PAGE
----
Government-mandated disclosure bills could have a negative impact on competition if pharmacy benefit managers are forced to publicly disclose too much information on their negotiations with drug companies, according to Emory School of Law professor Joanna Shepherd.
Two bills have been introduced in Congress, one by Sen. Ron Wyden (D-OR), the other by Rep. Doug Collins (R-GA) to mandate greater transparency by pharmacy benefit managers (PBMs).
"I think they are problematic because they could give rise to anti-competitive concerns," Shepherd told American Pharmacy News, noting government-mandated disclosure is different from voluntary disclosure between PBMs and their clients.
In 2013, Shepherd published a paper in the Cornell Law Review entitled, Is More Information Always Better? Mandatory Disclosure Regulations in the Prescription Drug Market.
"Not only are (mandatory disclosure) regulations unnecessary to achieve competitive outcomes, they also impose significant costs on PBMs," wrote Shepherd in that paper. "More importantly, the regulations foster tacit collusion and reduce PBMs’ ability to negotiate discounts with pharmacies and rebates with drug manufacturers. By disrupting competition in the prescription drug market, mandatory disclosure regulations will ultimately increase the prices that consumers pay for prescription drugs."
She said the bills currently pending in Congress are likely a result of the furor over rising drug prices that has gripped the Beltway over the past several months.
"Obviously, everyone is jumping on the 'lower drug prices' issue, and drug companies and PBMs have started pointing the blame finger at each other," Shepherd said. "So people are starting to pick sides."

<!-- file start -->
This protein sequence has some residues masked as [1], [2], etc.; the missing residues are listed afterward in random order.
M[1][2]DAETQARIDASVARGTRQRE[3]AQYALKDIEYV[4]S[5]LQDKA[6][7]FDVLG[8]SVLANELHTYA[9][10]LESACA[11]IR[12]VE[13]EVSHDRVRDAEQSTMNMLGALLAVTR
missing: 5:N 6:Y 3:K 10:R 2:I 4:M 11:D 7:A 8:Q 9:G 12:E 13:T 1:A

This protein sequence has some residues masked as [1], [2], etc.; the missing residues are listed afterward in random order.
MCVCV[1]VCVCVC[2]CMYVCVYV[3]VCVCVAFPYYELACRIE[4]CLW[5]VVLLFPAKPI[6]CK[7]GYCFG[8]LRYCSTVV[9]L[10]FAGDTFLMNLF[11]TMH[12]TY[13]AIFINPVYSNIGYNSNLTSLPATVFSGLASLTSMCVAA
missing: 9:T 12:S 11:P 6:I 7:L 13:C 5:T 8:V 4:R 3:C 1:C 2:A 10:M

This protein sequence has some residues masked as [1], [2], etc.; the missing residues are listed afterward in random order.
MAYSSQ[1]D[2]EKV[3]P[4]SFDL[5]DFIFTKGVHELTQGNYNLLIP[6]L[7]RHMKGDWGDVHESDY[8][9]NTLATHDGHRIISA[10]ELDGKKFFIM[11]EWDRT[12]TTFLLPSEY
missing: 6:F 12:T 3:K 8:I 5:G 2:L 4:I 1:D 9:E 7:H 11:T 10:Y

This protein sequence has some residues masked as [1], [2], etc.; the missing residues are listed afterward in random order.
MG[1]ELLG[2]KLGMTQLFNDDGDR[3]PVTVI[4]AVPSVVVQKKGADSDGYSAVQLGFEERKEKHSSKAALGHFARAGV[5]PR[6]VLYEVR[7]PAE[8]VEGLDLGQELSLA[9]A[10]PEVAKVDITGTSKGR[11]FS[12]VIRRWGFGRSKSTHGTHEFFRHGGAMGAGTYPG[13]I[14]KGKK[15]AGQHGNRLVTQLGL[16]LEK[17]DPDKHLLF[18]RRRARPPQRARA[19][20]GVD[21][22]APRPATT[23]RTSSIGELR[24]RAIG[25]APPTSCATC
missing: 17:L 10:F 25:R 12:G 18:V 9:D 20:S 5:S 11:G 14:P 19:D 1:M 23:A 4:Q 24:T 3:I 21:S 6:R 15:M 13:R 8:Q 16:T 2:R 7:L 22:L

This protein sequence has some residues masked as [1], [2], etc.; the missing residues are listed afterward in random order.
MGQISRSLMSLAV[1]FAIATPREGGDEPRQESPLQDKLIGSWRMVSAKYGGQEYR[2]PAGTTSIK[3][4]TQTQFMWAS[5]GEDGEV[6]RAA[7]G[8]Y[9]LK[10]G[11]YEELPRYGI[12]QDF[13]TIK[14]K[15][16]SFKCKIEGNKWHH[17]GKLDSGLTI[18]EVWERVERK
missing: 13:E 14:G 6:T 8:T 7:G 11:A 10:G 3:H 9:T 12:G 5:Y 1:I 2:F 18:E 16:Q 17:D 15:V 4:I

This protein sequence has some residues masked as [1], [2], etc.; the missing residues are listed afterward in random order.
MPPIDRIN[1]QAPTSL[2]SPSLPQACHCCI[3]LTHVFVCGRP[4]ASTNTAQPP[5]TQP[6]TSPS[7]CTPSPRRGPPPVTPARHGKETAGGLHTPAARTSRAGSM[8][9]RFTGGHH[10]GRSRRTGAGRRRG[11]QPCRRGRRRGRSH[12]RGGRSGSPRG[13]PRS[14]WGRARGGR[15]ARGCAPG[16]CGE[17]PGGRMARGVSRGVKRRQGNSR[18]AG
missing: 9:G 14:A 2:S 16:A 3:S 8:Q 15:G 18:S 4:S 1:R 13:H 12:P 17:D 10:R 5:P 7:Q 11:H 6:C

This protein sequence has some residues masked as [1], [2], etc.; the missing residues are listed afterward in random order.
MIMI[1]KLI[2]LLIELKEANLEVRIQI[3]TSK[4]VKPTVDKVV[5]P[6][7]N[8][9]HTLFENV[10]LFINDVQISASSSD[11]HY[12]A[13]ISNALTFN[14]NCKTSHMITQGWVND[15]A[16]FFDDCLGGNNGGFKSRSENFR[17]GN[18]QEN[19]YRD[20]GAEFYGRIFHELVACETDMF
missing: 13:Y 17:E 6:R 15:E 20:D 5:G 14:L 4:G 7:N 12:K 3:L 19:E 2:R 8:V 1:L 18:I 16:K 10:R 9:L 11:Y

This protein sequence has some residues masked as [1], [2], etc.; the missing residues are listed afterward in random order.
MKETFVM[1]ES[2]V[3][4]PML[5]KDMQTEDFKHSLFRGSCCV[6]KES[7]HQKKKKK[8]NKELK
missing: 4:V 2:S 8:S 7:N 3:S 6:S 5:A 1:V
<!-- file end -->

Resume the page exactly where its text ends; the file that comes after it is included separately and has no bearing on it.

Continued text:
Mark Merritt, the president of the Pharmaceutical Care Management Association (PCMA) that represents PBMs, agrees consumers want transparency, but in a different form.
“What consumers want is transparency of premiums, copays and other costs that help them make better choices,” Merritt said in a media statement. “Unfortunately, this bill would grant drug companies inside information that would empower them to raise prices for consumers.”
Merritt also pointed to a recent Moran Company study that showed the Wyden bill, S. 637 (the "Creating Transparency to Have Drug Rebates Unlocked" Act), would increase federal spending by $20 billion over 10 years.
"The so-called 'transparency' policies" in the legislation "would result in more access to pricing information for competing drug manufacturers, which the Congressional Budget Office has often suggested would lead to higher prices, particularly in Medicare Part D," according to a PCMA statement.
The two bills were introduced this year, largely centering on what bill sponsors say is a need for more transparency of PBMs, including how much of any rebate or price negotiated with drug companies is passed on to the insurance companies and employers.
Wyden's bill would also reform Medicare Part D so seniors would pay a percentage of the negotiated drug price, not the manufacturer’s more expensive listed price.
In an interview this year with American Pharmacy News, Tom Scully, former administrator of the Centers for Medicare and Medicaid Services, warned against tinkering with Medicare Part D. Scully has been a vocal proponent that PBMs are successfully helping to contain costs in the popular prescription drug benefit program.